HITCHCOCK, Texas — Galveston County Sheriff’s Office deputies, with the help of Dickinson police and the FBI, raided three Hitchcock game rooms Wednesday night as part of an ongoing crackdown on illegal gambling. The raids came about a month before the city commission is scheduled to have its first workshop about new ordinances regulating game room operations.
The simultaneous raids of the Golden Rush in the 7900 block of state Highway 6, the Gold Mine in the 8400 block of state Highway 6 and Spin City in the 9700 block of state Highway 6 happened about 6 p.m.
Officers seized more than $43,000 in cash and the motherboards from 200 8-liner machines that investigators suspect were being used in illegal gambling operations, Maj. Ray Tuttoilmondo, a sheriff’s office spokesman, said.
Hitchcock, which just initiated a moratorium on new game rooms and permits for 8-liners, has gained the nickname "Little Strip" for a stretch of state Highway 6 that is lined with game rooms.
City Commissioner Lee Stephenson, who has been pushing for stricter regulations on the game rooms, said he was "elated" with the action taken by the sheriff’s office.
"Personally I feel (the game rooms) have had free run in Hitchcock long enough," he said. "They ought to start counting their profits and move on."
According to city records, the total number of 8-liners permitted for the three game rooms should be 170, but more than 200 machines’ motherboards were seized.
Galveston County Sheriff’s Office Capt. Barry Cook said his investigators compared the permit in each game room and found that each place had more machines than the permit allowed.
Mayor Anthony Matranga said that during an inspection of game rooms Dec. 28, the same day city commissioners completed the moratorium, city staff found some game rooms had more machines than they were permitted for.
That included the Golden Rush, which had 10 more machines than were permitted, and the Gold Mine, which had three more machines than were permitted.
Neither business was fined or told to take the machines out.
Instead, the city charged permitting fee of $100 per machine and issued permits for the additional machines, Matranga said The mayor said because the city’s existing ordinance does not have enforcement provision, there wasn’t much more that could be done except collect the money.
No Arrests Made
Even adding the 13 additional machines the city discovered during that inspection, the game rooms raided Wednesday had 12 more machines than permitted, according to the number of machine motherboards confiscated by sheriff’s investigators.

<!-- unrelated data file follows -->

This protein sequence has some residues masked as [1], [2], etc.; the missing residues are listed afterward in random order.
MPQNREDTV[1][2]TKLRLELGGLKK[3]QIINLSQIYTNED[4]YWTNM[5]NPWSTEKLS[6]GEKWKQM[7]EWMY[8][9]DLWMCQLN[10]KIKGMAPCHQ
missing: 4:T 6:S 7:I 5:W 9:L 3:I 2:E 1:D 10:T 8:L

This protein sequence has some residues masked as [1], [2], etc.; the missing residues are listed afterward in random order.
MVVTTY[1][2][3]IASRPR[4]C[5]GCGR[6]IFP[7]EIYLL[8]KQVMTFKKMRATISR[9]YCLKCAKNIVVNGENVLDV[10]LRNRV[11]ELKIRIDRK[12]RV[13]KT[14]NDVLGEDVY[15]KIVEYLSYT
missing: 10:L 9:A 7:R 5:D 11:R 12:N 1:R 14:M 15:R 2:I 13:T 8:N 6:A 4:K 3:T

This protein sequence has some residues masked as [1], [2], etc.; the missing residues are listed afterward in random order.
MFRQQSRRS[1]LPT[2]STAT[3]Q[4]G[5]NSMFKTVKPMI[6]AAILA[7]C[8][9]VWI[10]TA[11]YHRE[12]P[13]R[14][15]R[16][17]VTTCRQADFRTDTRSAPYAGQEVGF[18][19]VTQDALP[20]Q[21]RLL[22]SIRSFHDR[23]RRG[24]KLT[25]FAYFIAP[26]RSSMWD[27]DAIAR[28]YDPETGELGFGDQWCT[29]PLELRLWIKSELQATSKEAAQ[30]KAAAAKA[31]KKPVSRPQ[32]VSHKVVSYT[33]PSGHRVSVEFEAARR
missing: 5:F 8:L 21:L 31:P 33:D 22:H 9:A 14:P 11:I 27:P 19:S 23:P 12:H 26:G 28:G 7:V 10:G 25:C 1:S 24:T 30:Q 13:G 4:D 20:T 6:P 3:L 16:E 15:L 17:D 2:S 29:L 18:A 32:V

Matranga said creating an enforcement and inspection provision is one of the reasons he backs a new ordinance.
While game room employees and customers were questioned by investigators, no arrests were made, and no charges had been filed, the sheriff’s office said. However, the investigation is far from over, Tuttoilmondo said.
The raid sent shock waves across the city’s 12 registered game room establishments. Most shut down operations Wednesday night as word spread.
A few reopened Thursday, but most, including the three raided, remained closed. Matranga said the game rooms that had the motherboards confiscated won’t be able to simply bring in new machines and resume operations. Replacing a motherboard is considered a new machine, and the moratorium prevents that, he said.
Those businesses will remain closed until a new ordinance is adopted, Matranga said.
‘Hazards To The City’
Lisa Baugh, who lives next door to the Spin City game room, said she was glad to see the raids.
"I hope they shut them all down," she said. "They are hazards to the city."
Baugh said she has witnessed gunfire and other illicit activity from her house and said the entire town feels unsafe because so many game rooms operate with very little regulation.
Where Was Hitchcock PD?
Stephenson said he was disappointed it took an outside agency to do what the city’s own police department hasn’t. The Galveston County Sheriff’s Office had help from Dickinson police in the raids but informed Hitchcock Police Department of the operation on the day of the raids and didn’t request help, Tuttoilmondo and Matranga said.
"I am sincerely thankful to the sheriff for stepping up to the plate," Stephenson said. "(Deputies) are enforcing the laws that are on the books, while our community had adopted a policy of no harm, no foul."
Stephenson, who is a Texas City police officer, said he doesn’t fault the city’s police department.
"I am disappointed that up to this point that our city administration has not supported our police department in combating any issues with the game rooms," he said.
Matranga had no comment on Stephenson’s statements.
The FBI also was involved in the operation to investigate any possible links to organized crime, Cook said.
The mayor said he hopes to schedule the first game room ordinance workshop in February.